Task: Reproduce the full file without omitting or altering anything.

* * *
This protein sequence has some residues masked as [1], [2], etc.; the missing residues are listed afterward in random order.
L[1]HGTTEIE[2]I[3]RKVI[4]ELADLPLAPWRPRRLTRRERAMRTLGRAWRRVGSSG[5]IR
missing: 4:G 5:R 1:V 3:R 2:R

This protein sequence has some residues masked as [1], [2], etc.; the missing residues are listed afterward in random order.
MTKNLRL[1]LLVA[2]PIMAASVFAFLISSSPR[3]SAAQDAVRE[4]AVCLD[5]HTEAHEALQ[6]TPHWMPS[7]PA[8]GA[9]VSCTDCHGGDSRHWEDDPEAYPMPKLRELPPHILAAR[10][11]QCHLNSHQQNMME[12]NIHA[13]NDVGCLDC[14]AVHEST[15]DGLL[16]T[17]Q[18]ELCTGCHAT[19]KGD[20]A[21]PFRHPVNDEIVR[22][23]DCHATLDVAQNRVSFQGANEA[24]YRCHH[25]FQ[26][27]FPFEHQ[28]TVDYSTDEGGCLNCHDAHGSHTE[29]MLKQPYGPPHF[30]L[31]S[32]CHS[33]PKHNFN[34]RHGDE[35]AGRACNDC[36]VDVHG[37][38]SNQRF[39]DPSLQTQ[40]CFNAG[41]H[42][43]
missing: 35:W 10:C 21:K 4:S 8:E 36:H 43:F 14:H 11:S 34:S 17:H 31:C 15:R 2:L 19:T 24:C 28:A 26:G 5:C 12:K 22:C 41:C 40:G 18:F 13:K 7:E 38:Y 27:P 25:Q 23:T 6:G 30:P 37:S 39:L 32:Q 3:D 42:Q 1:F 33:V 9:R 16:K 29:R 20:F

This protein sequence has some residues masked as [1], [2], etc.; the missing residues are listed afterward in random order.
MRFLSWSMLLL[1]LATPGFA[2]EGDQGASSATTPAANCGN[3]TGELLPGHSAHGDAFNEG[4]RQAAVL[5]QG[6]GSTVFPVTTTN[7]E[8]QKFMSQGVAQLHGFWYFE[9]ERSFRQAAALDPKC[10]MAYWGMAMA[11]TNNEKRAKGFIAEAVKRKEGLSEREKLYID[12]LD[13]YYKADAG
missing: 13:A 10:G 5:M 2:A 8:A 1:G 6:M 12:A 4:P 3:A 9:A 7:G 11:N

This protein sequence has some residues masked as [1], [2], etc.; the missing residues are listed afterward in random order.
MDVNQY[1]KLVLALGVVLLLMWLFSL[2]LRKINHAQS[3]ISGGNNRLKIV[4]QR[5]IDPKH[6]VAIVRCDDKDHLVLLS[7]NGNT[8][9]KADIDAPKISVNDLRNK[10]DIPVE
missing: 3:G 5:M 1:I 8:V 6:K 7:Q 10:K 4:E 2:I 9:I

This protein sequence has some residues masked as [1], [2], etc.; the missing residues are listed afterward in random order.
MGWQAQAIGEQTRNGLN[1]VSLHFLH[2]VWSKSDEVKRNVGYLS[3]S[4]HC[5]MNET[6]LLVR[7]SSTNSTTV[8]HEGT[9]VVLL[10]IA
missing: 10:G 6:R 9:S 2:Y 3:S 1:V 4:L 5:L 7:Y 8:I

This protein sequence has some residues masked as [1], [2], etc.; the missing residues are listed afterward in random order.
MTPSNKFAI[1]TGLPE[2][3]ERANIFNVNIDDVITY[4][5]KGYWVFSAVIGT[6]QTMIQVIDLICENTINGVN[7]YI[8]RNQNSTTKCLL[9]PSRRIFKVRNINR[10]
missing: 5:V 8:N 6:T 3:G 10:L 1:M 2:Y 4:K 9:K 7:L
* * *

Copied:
This protein sequence has some residues masked as [1], [2], etc.; the missing residues are listed afterward in random order.
L[1]HGTTEIE[2]I[3]RKVI[4]ELADLPLAPWRPRRLTRRERAMRTLGRAWRRVGSSG[5]IR
missing: 4:G 5:R 1:V 3:R 2:R

This protein sequence has some residues masked as [1], [2], etc.; the missing residues are listed afterward in random order.
MTKNLRL[1]LLVA[2]PIMAASVFAFLISSSPR[3]SAAQDAVRE[4]AVCLD[5]HTEAHEALQ[6]TPHWMPS[7]PA[8]GA[9]VSCTDCHGGDSRHWEDDPEAYPMPKLRELPPHILAAR[10][11]QCHLNSHQQNMME[12]NIHA[13]NDVGCLDC[14]AVHEST[15]DGLL[16]T[17]Q[18]ELCTGCHAT[19]KGD[20]A[21]PFRHPVNDEIVR[22][23]DCHATLDVAQNRVSFQGANEA[24]YRCHH[25]FQ[26][27]FPFEHQ[28]TVDYSTDEGGCLNCHDAHGSHTE[29]MLKQPYGPPHF[30]L[31]S[32]CHS[33]PKHNFN[34]RHGDE[35]AGRACNDC[36]VDVHG[37][38]SNQRF[39]DPSLQTQ[40]CFNAG[41]H[42][43]
missing: 35:W 10:C 21:K 4:S 8:E 36:H 43:F 14:H 11:S 34:S 17:H 31:C 15:R 2:L 19:T 24:C 28:A 26:G 5:C 12:K 22:C 41:C 40:G 18:F 13:K 7:E 38:Y 27:P 25:Q 23:T 6:G 30:P 37:S 39:L 32:Q 3:D 42:Q 1:F 33:V 9:R 16:K 29:R 20:F

This protein sequence has some residues masked as [1], [2], etc.; the missing residues are listed afterward in random order.
MRFLSWSMLLL[1]LATPGFA[2]EGDQGASSATTPAANCGN[3]TGELLPGHSAHGDAFNEG[4]RQAAVL[5]QG[6]GSTVFPVTTTN[7]E[8]QKFMSQGVAQLHGFWYFE[9]ERSFRQAAALDPKC[10]MAYWGMAMA[11]TNNEKRAKGFIAEAVKRKEGLSEREKLYID[12]LD[13]YYKADAG
missing: 13:A 10:G 5:M 2:A 8:A 1:G 6:M 12:A 4:P 3:A 9:A 7:G 11:N

This protein sequence has some residues masked as [1], [2], etc.; the missing residues are listed afterward in random order.
MDVNQY[1]KLVLALGVVLLLMWLFSL[2]LRKINHAQS[3]ISGGNNRLKIV[4]QR[5]IDPKH[6]VAIVRCDDKDHLVLLS[7]NGNT[8][9]KADIDAPKISVNDLRNK[10]DIPVE
missing: 3:G 5:M 1:I 8:V 6:K 7:Q 10:K 4:E 2:I 9:I

This protein sequence has some residues masked as [1], [2], etc.; the missing residues are listed afterward in random order.
MGWQAQAIGEQTRNGLN[1]VSLHFLH[2]VWSKSDEVKRNVGYLS[3]S[4]HC[5]MNET[6]LLVR[7]SSTNSTTV[8]HEGT[9]VVLL[10]IA
missing: 10:G 6:R 9:S 2:Y 3:S 1:V 4:L 5:L 7:Y 8:I

This protein sequence has some residues masked as [1], [2], etc.; the missing residues are listed afterward in random order.
MTPSNKFAI[1]TGLPE[2][3]ERANIFNVNIDDVITY[4][5]KGYWVFSAVIGT[6]QTMIQVIDLICENTINGVN[7]YI[8]RNQNSTTKCLL[9]PSRRIFKVRNINR[10]
missing: 5:V 8:N 6:T 3:G 10:L 1:M 2:Y 4:K 9:K 7:L